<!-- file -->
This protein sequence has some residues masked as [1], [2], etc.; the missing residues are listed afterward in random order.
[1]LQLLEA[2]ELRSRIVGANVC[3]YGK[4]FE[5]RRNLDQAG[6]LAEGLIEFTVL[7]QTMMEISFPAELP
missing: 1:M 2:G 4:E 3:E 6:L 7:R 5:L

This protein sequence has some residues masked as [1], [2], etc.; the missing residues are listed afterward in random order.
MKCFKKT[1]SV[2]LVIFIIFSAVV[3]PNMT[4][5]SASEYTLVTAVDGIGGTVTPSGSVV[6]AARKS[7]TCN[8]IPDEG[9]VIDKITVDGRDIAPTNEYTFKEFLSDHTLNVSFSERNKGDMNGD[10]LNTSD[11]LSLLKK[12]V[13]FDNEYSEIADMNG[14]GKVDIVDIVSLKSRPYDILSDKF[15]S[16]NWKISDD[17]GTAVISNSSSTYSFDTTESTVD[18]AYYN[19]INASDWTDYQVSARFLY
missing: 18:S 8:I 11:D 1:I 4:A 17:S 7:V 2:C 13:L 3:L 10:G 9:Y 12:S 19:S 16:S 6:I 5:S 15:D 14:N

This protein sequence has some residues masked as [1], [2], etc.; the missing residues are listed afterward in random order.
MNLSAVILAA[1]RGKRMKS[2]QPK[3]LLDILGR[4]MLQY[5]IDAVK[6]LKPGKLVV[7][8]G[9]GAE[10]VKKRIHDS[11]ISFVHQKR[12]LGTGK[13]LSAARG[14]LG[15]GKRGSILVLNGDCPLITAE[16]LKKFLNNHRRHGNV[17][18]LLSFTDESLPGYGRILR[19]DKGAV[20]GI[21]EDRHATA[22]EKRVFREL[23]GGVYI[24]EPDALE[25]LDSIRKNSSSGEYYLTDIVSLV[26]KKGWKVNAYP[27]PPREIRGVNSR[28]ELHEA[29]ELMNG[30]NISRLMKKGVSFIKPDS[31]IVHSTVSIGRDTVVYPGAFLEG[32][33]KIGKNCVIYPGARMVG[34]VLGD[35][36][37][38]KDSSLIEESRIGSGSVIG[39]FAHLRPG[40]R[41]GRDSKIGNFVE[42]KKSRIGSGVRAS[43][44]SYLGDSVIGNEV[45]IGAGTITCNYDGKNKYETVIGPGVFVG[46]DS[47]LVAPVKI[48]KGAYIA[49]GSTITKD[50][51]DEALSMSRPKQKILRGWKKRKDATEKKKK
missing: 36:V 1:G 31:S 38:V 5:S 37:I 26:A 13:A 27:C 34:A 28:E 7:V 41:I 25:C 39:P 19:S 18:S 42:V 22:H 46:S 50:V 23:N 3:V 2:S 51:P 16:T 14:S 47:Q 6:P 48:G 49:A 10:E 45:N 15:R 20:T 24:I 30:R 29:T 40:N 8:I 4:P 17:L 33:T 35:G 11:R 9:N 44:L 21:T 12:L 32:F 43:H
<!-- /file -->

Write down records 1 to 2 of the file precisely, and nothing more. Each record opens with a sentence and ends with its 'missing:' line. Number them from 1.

This protein sequence has some residues masked as [1], [2], etc.; the missing residues are listed afterward in random order.
[1]LQLLEA[2]ELRSRIVGANVC[3]YGK[4]FE[5]RRNLDQAG[6]LAEGLIEFTVL[7]QTMMEISFPAELP
missing: 1:M 2:G 4:E 3:E 6:L 7:R 5:L

This protein sequence has some residues masked as [1], [2], etc.; the missing residues are listed afterward in random order.
MKCFKKT[1]SV[2]LVIFIIFSAVV[3]PNMT[4][5]SASEYTLVTAVDGIGGTVTPSGSVV[6]AARKS[7]TCN[8]IPDEG[9]VIDKITVDGRDIAPTNEYTFKEFLSDHTLNVSFSERNKGDMNGD[10]LNTSD[11]LSLLKK[12]V[13]FDNEYSEIADMNG[14]GKVDIVDIVSLKSRPYDILSDKF[15]S[16]NWKISDD[17]GTAVISNSSSTYSFDTTESTVD[18]AYYN[19]INASDWTDYQVSARFLY
missing: 18:S 8:I 11:D 1:I 4:A 17:S 7:V 2:C 13:L 3:L 10:G 9:Y 12:S 19:S 16:S 6:I 5:S 15:D 14:N